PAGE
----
Time Management in Literacy Instruction

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  • 0:01 Planning Literary Instruction
  • 0:42 Sequencing
  • 3:00 Grouping
  • 5:05 Scheduling
  • 7:00 Lesson Summary
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Lesson Transcript
Instructor: Rita Kerrigan

Rita has taught elementary and middle school and has a master's degree in reading education.

In this lesson, you'll explore time management in literacy instruction and learn techniques to follow a sequential order for teaching literacy skills. You'll also discover how to logically group students to create an effective literacy curriculum that works within a given time frame.

Planning Literary Instruction

Do you remember learning to read in the primary grades? Were you aware of all the trouble your teacher went to in order to plan authentic literacy instruction? As a student, you were probably not privy to all of the work your instructor did behind the scenes, but as a teacher, you will most likely know that the planning process for literacy instruction can be really complex. Since a large chunk of a teacher's day revolves around literacy instruction, it is very important to carefully structure curriculum and teaching methods in a way that helps you manage time in the classroom. In this lesson, we're going to explore techniques that will help you with time management, including sequencing, grouping and scheduling.


When teaching children to read, what should be taught first? Phonics? Comprehension? The answer is neither. These skills should actually be taught alongside each other, not necessarily at the same exact time, but students should be getting instruction in both areas of literacy continuously. Likewise, in each category, skills do not have to be taught in a specific order to all students across the country. An order should exist, but the sequence at one school can vary from another school. Sequence refers to the order in which the skills should be taught.

In the recent past, it was thought that there should be a general order for the instruction of phonemic sounds that all students should follow. The National Reading Panel published a report that sequence mattered when it came to teaching phonics. After this report was published, Congress tried to impose a national literary sequence on all American schools. Their plan would only allow phonemic awareness instruction until kids could fully segment words. Then teachers could teach phonics. But fluency instruction could not happen until the word sounding was finished. Eventually, kids would begin receive comprehension instruction. However, Congress had a difficult time coming up with the exact sequence that should be taught. The reason why this may have been so hard for them is because the National Reading Panel stated that sequence matters when it comes to teaching phonics, but did not find that one sequence was better than another. Thus, as long as a sequence exists within a classroom or a school, it can vary from other schools and still be just as effective. For example, one teacher or school may find that teaching vowel sounds first works best for her students. But another might find that teaching sounds in alphabetical order is more effective.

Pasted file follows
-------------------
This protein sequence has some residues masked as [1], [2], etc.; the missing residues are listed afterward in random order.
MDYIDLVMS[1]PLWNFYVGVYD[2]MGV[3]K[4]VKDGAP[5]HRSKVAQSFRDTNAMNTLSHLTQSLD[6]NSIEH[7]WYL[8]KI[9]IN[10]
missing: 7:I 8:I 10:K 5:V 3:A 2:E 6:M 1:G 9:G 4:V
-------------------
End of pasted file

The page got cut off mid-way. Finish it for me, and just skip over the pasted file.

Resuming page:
Sequencing is important to consider when looking at time management because the order in which skills are taught has a direct effect on what lessons are taught and what needs to come before and after the lessons, to be sure that the skills are addressed appropriately. Individual teachers should develop a sequence for teaching skills that meets his or her individual goals and stick to that sequence throughout the year. But also, be flexible in case the sequential order is not working and needs to be rearranged.


There are various ways that students can be grouped in a literacy classroom. In most classrooms, there are students of all different abilities grouped together. The teacher needs to find a way to meet the needs of all the learners and small groups are an effective way to do this. The teacher should use guided reading groups, which are small groups of students that are reading on similar reading levels that receive instruction from the teacher. The teacher meets with each group and the lessons are planned specifically for that group, using books that are appropriate for them.

Another way to group students is in literature circles. Literature circles are similar to guided reading groups because students are placed with peers that are reading on similar levels. However, instead of the teacher leading these groups, the students are responsible for making the group run smoothly.

Peer tutoring is another way to group students. A child of higher ability is placed with someone of a lower ability and helps him or her to understand concepts and skills. This is helpful for both the students because the lower student receives help and the higher student has to come up with ways to help, which helps him or her to grow both academically and socially.

A final method of grouping is cooperative learning. In this method, students may be grouped by level, interest, or another category. They may all be on the same level or may be from various levels. Regardless of the parameters for grouping, it is an effective method because the students come up with solutions together and work on cooperation as well.

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